Use of donations

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At a glance

  • Monthly donations from Oxfam Partners accounted for 64.7% of our total revenue, and amounted to HK$156.8 million – an increase of 1%, or HK$2 million – from 2015/16.
  • Income from Oxfam Trailwalker amounted to HK$39.8 million, while that from the Oxfam Rice Event reached HK$3.8 million.
  • Overall programme expenditure represented 84.9% of our total expenditure, or HK$247.5 million – an increase of 9%, or HK$19.9 million – from the previous year.
  • The drop in reserves – now at HK$119.5 million – was a result of the significant investment that was made in our programme and advocacy work.
  • Management and administration costs, and fundraising and marketing costs amounted to HK$9.6 million and HK$32.5 million, representing 3.3% and 11.1% of our total expenditure respectively.

Oxfam Hong Kong has always relied on individuals – it was volunteers who set up the agency in 1976 in Hong Kong, and it is individuals who keep it running: staff, volunteers, campaigners and donors.

Over 90 per cent of our funds come from the public. In the 2016/17 fiscal year, public donations reached close to HK$233 million, or 96 per cent of our total income.

Oxfam Hong Kong aims to allocate as much funds as possible to programmes. In the 2016/17 fiscal year, overall programme expenditure amounted to HK$247 million, representing 84.9 per cent of total expenditure. Management and administrative cost represented 3.3 per cent while fundraising and marketing costs represented 11.1 per cent. Together with all our supporters, we implemented a total of 726 projects in 37 countries and regions, and more than 10.4 million people were benefited from our poverty alleviation work last year.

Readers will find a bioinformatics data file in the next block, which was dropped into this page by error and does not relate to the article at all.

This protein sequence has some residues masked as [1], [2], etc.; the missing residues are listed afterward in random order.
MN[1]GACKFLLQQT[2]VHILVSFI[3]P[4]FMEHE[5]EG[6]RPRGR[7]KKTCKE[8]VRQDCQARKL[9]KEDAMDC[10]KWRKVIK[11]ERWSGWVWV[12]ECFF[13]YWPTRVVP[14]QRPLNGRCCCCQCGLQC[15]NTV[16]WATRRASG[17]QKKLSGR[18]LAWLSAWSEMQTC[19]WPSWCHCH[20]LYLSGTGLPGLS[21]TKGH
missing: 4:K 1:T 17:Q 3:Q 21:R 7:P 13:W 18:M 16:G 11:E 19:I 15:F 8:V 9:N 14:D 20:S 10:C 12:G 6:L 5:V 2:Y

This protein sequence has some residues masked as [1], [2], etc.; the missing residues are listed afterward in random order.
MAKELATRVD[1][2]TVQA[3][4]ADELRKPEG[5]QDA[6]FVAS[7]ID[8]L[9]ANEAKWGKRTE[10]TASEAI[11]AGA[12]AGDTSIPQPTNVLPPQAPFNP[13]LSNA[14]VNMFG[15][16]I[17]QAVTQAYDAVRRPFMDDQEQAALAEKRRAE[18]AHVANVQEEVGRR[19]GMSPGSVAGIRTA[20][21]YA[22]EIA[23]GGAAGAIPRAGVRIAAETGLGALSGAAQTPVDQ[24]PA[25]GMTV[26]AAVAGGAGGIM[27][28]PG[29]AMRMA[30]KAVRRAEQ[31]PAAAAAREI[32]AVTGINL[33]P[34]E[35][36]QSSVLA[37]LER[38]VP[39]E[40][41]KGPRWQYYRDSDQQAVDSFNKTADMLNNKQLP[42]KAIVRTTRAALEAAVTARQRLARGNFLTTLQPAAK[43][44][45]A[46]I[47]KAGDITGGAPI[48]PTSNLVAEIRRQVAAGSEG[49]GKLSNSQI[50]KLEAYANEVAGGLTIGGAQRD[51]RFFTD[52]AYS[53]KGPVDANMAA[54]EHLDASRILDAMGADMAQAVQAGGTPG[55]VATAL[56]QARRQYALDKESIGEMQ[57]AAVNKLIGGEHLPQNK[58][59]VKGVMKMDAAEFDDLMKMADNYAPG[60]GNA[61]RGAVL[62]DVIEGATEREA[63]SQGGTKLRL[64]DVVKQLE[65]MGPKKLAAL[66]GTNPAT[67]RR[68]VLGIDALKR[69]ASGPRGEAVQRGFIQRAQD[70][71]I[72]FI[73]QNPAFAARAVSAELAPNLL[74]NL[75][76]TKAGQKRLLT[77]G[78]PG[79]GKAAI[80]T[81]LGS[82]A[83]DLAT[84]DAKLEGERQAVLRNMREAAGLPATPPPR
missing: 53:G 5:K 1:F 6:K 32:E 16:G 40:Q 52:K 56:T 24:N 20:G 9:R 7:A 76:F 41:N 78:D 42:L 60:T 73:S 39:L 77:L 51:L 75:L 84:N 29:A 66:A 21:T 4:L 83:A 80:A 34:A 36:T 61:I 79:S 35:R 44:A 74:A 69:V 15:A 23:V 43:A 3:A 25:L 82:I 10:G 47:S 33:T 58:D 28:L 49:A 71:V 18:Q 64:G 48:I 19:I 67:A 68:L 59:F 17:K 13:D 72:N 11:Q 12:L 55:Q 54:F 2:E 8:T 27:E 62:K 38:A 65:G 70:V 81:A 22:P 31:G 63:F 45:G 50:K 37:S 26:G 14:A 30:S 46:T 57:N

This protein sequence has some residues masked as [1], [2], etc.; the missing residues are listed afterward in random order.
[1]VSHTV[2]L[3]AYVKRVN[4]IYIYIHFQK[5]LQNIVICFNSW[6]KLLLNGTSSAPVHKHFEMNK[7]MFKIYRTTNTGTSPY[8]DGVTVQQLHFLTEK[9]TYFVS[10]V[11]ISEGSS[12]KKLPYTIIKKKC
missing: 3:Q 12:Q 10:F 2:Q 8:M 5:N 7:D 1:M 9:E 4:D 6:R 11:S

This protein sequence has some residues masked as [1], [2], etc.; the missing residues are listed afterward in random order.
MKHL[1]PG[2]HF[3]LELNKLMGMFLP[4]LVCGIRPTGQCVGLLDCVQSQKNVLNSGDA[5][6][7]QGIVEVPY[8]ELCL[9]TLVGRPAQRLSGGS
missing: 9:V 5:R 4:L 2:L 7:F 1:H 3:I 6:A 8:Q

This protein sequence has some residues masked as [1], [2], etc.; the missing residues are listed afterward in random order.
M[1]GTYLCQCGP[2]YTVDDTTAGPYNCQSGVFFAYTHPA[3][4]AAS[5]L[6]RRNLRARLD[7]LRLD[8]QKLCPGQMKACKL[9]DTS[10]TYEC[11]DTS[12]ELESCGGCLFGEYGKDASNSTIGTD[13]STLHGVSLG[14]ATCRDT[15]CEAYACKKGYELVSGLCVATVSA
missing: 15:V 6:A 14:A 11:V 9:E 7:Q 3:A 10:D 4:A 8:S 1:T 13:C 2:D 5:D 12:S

Most of our donors are individuals, and many give what they can every month. These 100,000-plus monthly donors provide us with a high degree of autonomy, flexibility, integrity and stability, and we provide them with regular updates, reports, invitations to workshops, and an annual gathering with our staff.

Oxfam Hong Kong does not receive regular funding from the Hong Kong SAR Government. We only ever receive funds for specific emergency efforts, and we apply for those funds from the Hong Kong SAR Government Disaster Relief Fund (DRF). During the 2016/17 financial year, the DRF granted us a total of HK$4.5 million to provide emergency relief to flood victims in Assam, India; and Guizhou and Hunan Provinces in the Mainland.

Oxfam Hong Kong is also not a subsidiary of an international body. We are an independent development and relief agency based in Hong Kong. We do not receive regular funding from any overseas headquarters. Funding support from Oxfam affiliates generally only comes for specific projects.

To be transparent and accountable, we have prepared this FAQ on how Oxfam Hong Kong uses donations. We hope it is clear and helpful.

If you have questions, please contact us at 3120 5000 or ds@oxfam.org.hk .

 

Financial Highlights

These financial highlights are based on Oxfam Hong Kong's financial accounts for the year ended 31 March 2017. The full audited financial statement by KPMG could be downloaded here. All figures are in Hong Kong dollars.

 

FAQ

1) How does Oxfam Hong Kong make sure that donations are properly spent?